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Publication numberUS8057747 B2
Publication typeGrant
Application numberUS 12/605,937
Publication dateNov 15, 2011
Filing dateOct 26, 2009
Priority dateNov 19, 2004
Also published asUS7622094, US20060110301, US20100263844
Publication number12605937, 605937, US 8057747 B2, US 8057747B2, US-B2-8057747, US8057747 B2, US8057747B2
InventorsLarry Lewis, Jeff Diaz
Original AssigneeSme Products, Lp
Export CitationBiBTeX, EndNote, RefMan
External Links: USPTO, USPTO Assignment, Espacenet
Heat exchange system
US 8057747 B2
Abstract
The invention provides a method and apparatus for integrating the heat transfer zones of plate fin and tube and finned tube exchangers and a catalytic mass transfer zone. The invention also provides a method for in situ regeneration of existing coated surface and augmentation of existing coated surface, or catalyst performance.
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Claims(19)
1. A heat exchange apparatus, comprising:
a housing;
a first tubing section disposed in the housing and forming a first fluid circulation path with a finned exterior surface that is coated with a first catalytic material; and
a second tubing section disposed in the housing and forming a second fluid circulation path with a finned exterior surface that is coated with a second catalytic material.
2. The apparatus of claim 1, further comprising a first injection section disposed in the housing and configured to inject a first material into contact with the finned exterior surfaces of the first and second tubing sections.
3. The apparatus of claim 2, further comprising a second injection section disposed in the housing and configured to inject a second material into contact with the finned exterior surfaces of the first and second tubing sections.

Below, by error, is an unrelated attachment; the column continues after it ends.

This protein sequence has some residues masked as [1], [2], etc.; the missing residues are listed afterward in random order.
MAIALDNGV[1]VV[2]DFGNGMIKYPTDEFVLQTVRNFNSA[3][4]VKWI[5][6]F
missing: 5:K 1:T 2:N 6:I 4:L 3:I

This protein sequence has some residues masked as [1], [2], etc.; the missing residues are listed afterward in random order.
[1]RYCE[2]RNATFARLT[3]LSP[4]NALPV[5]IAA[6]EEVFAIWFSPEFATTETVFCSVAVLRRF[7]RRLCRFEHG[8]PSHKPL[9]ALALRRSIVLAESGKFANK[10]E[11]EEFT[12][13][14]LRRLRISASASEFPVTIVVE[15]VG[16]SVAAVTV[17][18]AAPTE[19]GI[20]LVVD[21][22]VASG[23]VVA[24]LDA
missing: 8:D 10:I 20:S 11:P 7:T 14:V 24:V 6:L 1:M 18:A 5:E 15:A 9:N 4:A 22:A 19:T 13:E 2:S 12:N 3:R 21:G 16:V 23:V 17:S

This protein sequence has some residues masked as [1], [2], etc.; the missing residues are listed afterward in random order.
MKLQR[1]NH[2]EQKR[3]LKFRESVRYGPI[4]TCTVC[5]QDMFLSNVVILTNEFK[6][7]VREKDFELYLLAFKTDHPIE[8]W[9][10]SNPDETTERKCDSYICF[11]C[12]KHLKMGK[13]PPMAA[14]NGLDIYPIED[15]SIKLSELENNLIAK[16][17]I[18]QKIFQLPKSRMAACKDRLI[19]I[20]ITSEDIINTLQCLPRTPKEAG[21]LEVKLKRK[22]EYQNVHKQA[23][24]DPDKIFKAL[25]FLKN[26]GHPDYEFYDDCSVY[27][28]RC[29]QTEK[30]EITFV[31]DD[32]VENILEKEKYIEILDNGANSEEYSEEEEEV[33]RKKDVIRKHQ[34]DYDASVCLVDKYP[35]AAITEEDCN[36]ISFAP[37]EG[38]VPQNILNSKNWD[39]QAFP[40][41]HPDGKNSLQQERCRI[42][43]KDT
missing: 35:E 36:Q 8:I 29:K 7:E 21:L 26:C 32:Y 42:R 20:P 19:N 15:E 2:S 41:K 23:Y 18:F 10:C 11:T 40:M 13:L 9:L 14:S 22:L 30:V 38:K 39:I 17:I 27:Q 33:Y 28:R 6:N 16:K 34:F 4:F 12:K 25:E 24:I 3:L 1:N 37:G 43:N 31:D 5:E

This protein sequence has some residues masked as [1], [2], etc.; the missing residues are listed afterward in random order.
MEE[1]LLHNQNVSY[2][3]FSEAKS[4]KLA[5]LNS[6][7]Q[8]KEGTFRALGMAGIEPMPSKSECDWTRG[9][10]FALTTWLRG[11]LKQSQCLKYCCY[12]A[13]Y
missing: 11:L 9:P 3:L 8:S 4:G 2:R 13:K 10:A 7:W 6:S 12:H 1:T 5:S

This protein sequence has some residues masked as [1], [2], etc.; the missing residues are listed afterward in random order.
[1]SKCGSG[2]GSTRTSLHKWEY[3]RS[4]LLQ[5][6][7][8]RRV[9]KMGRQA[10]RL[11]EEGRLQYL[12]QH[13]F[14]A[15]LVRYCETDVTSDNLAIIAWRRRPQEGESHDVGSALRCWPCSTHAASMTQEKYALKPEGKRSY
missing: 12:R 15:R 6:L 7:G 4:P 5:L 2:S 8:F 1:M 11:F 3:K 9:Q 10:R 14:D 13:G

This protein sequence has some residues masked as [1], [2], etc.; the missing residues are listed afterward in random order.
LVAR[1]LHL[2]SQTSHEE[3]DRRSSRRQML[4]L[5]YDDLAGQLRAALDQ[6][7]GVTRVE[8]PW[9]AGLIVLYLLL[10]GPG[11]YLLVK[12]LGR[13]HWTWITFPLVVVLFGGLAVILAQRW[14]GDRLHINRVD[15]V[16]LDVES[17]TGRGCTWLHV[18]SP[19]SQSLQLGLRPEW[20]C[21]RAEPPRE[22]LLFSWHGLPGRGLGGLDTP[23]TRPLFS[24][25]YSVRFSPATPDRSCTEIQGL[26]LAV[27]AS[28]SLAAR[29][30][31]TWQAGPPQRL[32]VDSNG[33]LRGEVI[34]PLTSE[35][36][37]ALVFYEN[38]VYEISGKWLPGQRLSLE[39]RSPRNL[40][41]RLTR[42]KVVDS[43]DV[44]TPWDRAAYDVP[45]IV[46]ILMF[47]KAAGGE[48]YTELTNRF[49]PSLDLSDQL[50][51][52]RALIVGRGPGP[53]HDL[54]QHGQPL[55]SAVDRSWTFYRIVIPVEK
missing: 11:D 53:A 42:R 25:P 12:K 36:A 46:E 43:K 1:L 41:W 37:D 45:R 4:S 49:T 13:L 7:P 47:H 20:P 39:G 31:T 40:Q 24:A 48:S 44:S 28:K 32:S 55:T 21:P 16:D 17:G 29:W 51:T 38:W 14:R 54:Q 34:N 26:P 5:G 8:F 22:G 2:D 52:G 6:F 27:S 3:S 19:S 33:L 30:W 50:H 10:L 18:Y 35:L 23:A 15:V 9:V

4. The apparatus of claim 3, wherein the first material is a catalyst and the second material is at least one of ammonia or urea.
5. The apparatus of claim 1, wherein the housing is in fluid communication with an exhaust stream of an operating member, wherein the operating member is a turbine.
6. The apparatus of claim 1, wherein the first and second catalytic materials include at least one of zeolite, a NOX abatement catalyst, vanadium pentoxide, a hydrocarbon cracking catalyst, a SOX abatement catalyst, a CO Conversion Catalyst, a vanadium tungsten oxide catalyst, a manganese oxide catalysts, and a group VIII metal catalyst.
7. The apparatus of claim 1, wherein the second fluid circulation path is separate from the first fluid circulation path, and wherein the second fluid circulation path is disposed adjacent to the first fluid circulation path.
8. The apparatus of claim 1, wherein the second fluid circulation path is separate from the first fluid circulation path, and wherein a portion of the second fluid circulation path overlaps a portion of the first fluid circulation path.
9. The apparatus of claim 1, wherein the first catalytic material is the same as the second catalytic material.
10. The apparatus of claim 1, wherein the first and second catalytic materials are in the form of a powder coating.
11. The apparatus of claim 1, wherein a ratio between the finned exterior surfaces of the first and the second fluid circulation paths and the inner surfaces of the first and second fluid circulation paths is between about 8:1 and about 40:1.
12. A heat exchange system, comprising:
a housing having an inlet and an outlet;
a heat exchanger disposed in the housing and having a warm heat transfer section, a catalyst heat transfer section, and a cool heat transfer section, wherein the catalyst heat transfer section includes a tubing surface that is coated with a catalytic material; and
an injection member disposed in the housing and configured to inject a component into contact with the heat exchanger.
13. The system of claim 12, wherein the warm, catalyst, and cool heat transfer sections are interwoven to form a compact heat transfer unit.
14. The system of claim 12, wherein the housing is in fluid communication with an exhaust stream of an operating member, wherein the operating member is a turbine.
15. The system of claim 12, wherein the catalyst heat transfer section is disposed between the warm heat transfer section and the cool heat transfer section.